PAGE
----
Mr. CLEMONS: Well, the major critique of Ariel Sharon, though I just praised him, was Ariel Sharon did not negotiate at all with the Palestinians. This was completely a unilateral moved, again, completely undermining those moderates who kept saying, if we negotiate we can achieve things and nonetheless helping essentially to make Hamas a winner in that equation. So, it - unilateral moves of that sort are not the kind of thing. Trying to work across the lines with those people and generating a different equilibrium rules of the road, both states will need each other and be interacting with each other from here on out after a Palestinian state is created. None of that was created out of Ariel Sharon's unilateral move.

CONAN: But from your point of view, again, please give me Netanyahu - If Prime Minister Netanyahu is as good to his word as a candidate...

Mr. CLEMONS: Right. As the more flamboyant he is...

CONAN: And goes in?


CONAN: And quote/unquote, finishes the job, in Gaza, confronts Hezbollah in Lebanon, and confronts Iran directly or indirectly, how does that help achieve what your vision is?

Mr. CLEMONS: Well, my sense is that if you were that flamboyant, one, my view is that the winner, the party that got the most benefit believe it or not, out of the Israeli incursion into Gaza was Hamas itself. It's Hamas trying to harass a kind of flamboyant disproportionate action because its political enemies in the region are Fatah, wanting to look - we've now gutted Fatah's legitimacy in the eyes of Palestinians, and now Hamas is on the pedestal in the eyes of many Palestinians who hate the occupation of their territory. And it's also created an Arab empathy and sympathy across the region with the plight of the Gazans.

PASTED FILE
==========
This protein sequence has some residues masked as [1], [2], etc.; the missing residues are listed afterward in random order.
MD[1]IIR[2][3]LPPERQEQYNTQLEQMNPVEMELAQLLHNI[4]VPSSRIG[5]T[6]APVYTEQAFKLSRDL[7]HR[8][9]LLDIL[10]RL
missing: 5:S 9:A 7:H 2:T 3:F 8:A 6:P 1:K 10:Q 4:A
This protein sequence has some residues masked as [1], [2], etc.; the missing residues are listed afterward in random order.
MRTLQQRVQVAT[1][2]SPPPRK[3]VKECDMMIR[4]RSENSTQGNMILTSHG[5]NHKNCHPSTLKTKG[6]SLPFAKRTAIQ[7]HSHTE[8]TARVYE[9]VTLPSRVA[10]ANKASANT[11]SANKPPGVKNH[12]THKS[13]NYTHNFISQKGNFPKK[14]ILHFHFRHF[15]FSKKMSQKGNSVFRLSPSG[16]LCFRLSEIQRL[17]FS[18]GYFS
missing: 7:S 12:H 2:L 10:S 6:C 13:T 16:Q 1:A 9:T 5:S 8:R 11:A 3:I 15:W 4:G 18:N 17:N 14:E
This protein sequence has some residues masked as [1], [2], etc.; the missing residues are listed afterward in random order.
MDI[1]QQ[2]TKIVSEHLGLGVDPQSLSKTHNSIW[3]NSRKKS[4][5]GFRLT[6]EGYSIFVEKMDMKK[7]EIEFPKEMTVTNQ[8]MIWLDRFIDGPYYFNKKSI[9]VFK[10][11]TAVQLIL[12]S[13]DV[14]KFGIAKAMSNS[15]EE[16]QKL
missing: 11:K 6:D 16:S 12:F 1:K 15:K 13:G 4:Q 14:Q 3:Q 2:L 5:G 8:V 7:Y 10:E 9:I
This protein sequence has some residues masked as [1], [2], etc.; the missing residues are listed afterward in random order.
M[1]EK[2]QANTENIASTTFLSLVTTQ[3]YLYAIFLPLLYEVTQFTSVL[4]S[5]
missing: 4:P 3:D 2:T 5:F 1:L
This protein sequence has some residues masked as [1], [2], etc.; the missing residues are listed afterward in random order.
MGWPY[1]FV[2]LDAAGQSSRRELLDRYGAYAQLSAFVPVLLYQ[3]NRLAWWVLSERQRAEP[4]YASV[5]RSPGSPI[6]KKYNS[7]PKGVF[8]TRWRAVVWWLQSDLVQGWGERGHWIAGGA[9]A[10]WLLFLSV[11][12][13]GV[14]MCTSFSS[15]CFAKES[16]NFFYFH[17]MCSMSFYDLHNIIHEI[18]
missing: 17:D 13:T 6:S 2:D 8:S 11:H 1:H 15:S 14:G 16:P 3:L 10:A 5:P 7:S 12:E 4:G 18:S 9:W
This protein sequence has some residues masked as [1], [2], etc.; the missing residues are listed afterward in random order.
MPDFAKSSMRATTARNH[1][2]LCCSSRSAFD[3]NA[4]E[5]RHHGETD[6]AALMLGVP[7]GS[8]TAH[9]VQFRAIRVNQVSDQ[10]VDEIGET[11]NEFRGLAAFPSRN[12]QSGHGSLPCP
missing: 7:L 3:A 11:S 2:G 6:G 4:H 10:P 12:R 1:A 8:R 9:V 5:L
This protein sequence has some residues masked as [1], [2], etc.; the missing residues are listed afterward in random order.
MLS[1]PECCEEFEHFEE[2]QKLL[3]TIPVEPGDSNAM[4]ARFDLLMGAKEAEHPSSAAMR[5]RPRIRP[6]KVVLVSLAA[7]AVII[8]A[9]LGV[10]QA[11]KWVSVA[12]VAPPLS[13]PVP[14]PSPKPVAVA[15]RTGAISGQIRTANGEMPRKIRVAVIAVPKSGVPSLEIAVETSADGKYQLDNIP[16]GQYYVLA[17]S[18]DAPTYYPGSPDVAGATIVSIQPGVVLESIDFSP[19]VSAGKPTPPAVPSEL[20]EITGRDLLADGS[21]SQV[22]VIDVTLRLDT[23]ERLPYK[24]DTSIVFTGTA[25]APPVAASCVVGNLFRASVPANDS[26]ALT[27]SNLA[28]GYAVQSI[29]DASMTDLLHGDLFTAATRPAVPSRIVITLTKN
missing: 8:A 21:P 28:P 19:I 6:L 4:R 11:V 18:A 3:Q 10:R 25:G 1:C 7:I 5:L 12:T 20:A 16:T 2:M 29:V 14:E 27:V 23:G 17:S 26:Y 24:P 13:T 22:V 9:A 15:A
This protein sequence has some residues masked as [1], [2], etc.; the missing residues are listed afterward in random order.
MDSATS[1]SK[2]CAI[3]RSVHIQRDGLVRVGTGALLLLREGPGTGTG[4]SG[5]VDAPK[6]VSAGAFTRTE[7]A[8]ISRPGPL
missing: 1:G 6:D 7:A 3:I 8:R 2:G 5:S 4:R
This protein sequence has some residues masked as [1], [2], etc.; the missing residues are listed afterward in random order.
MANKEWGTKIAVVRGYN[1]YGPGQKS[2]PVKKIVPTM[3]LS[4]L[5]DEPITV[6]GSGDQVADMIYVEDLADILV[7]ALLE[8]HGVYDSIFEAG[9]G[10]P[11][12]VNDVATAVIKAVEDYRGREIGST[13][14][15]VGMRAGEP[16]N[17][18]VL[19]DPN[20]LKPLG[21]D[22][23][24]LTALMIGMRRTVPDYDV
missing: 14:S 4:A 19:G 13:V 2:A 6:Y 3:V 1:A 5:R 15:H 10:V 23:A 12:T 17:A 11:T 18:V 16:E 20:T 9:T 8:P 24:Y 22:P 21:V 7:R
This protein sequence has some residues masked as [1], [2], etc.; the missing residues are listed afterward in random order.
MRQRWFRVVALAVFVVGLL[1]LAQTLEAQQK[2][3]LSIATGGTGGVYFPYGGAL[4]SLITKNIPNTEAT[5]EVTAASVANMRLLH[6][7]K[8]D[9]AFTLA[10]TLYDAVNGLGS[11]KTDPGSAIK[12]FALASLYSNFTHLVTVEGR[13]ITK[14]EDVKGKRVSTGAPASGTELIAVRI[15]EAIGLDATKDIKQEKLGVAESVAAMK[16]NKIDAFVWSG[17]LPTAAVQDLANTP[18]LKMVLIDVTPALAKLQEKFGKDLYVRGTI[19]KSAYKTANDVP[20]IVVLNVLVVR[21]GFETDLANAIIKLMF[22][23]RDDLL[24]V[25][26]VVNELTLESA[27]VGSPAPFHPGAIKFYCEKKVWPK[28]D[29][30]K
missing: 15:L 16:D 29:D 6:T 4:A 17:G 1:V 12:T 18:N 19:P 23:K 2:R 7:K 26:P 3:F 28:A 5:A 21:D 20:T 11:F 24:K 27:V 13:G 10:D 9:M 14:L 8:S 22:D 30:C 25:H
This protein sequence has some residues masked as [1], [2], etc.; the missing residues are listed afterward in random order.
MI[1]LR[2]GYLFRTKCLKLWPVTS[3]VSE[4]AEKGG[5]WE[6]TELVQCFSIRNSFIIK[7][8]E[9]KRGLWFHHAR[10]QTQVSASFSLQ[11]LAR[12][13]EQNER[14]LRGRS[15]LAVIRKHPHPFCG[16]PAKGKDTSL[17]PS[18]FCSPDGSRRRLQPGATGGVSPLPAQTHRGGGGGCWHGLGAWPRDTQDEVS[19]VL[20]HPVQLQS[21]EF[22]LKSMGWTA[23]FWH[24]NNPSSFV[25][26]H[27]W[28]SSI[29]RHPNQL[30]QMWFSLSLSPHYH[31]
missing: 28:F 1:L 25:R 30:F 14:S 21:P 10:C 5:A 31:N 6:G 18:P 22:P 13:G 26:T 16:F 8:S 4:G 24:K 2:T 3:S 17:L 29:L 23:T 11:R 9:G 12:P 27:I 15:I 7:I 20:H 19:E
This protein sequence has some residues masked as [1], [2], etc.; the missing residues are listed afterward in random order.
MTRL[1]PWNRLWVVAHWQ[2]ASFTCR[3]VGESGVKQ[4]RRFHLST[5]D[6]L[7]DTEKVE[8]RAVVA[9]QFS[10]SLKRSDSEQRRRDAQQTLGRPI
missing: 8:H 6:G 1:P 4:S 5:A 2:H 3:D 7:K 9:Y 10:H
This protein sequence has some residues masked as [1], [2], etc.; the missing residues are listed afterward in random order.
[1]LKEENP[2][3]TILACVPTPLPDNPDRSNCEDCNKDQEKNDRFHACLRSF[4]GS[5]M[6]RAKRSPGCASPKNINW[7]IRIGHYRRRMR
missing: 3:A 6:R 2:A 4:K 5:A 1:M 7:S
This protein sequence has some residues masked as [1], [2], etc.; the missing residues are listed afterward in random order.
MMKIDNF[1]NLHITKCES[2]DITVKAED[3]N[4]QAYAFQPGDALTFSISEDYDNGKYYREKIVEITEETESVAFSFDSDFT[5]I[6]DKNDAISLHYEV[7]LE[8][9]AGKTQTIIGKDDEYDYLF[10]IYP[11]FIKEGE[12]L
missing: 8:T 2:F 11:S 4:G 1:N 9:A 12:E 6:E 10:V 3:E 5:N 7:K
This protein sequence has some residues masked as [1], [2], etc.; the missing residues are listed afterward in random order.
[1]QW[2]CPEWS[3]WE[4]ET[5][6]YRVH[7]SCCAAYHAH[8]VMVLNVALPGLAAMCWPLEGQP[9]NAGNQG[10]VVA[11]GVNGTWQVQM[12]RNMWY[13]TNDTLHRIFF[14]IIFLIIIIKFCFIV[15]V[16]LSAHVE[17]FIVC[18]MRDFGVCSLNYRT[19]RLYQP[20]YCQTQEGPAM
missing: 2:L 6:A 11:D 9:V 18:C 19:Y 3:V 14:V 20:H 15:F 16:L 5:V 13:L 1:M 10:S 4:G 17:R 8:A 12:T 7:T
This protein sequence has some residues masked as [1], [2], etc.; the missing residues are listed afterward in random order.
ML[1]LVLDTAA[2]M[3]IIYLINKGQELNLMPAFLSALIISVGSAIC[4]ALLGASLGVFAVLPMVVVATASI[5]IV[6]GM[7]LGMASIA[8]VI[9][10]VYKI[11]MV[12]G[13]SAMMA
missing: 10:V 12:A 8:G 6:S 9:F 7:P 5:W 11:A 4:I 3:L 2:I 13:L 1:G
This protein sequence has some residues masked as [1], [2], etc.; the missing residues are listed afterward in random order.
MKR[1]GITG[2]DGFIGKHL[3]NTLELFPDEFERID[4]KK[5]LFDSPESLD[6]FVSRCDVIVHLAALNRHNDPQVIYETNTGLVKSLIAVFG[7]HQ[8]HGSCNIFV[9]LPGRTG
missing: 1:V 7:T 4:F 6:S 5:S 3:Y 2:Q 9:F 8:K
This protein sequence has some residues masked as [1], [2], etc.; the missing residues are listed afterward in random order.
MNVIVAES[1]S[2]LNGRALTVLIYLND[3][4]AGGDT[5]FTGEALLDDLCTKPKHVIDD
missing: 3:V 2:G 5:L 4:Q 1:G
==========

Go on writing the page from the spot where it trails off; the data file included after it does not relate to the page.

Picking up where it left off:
CONAN: Yeah.

Mr. CLEMONS: And so...

CONAN: What we're talking about Israeli politics.

Mr. CLEMONS: Right. So, when we go in to Israeli politics and see this happen, you've got both sides ratcheting up a fear-mongering and an escalation that right now is benefiting - and as I said, I think that this is highly irresponsible behavior on both sides absolutely, and we need to see that as Americans. In the past, a friend of mine - well, Brent Scowcroft used to say that the Israeli-Palestinian problem is treated as a domestic problem, not a foreign-policy one.

CONAN: In the United States.

Mr. CLEMONS: But now - in the United States. But now, with the failure over and over and over again to achieve a different balance, the consequences to the United States are now becoming dramatic enough. The problems and challenges, particularly with the potential coalition with Iran, dramatic enough that there's an enormous spotlight of attention across many spheres of American society and American politics, at a point of perceived weakness for the country that I think that the Israelis will not have the same kind of latitude to dictate the terms of that region as they have in the past. So, perhaps I'm off-base in the sense here that I'm asking for a bit of radicalism to try to educate the United States that it needs to engage much fully - as do the Europeans, as do the Russians, the U.N. and other major stewards in the Arab region as well. But I think flamboyant, crazy behavior might be helpful.

CONAN: Steve Clemons, director of American Strategy at the New America Foundation, blogger for the Washington Note. You can read his posting, "Give Us Netanyahu. Please," at our Web site,; just click on Talk of the Nation. I'm Neal Conan. This is Talk of the Nation from NPR News in Washington. Transcript provided by NPR, Copyright NPR.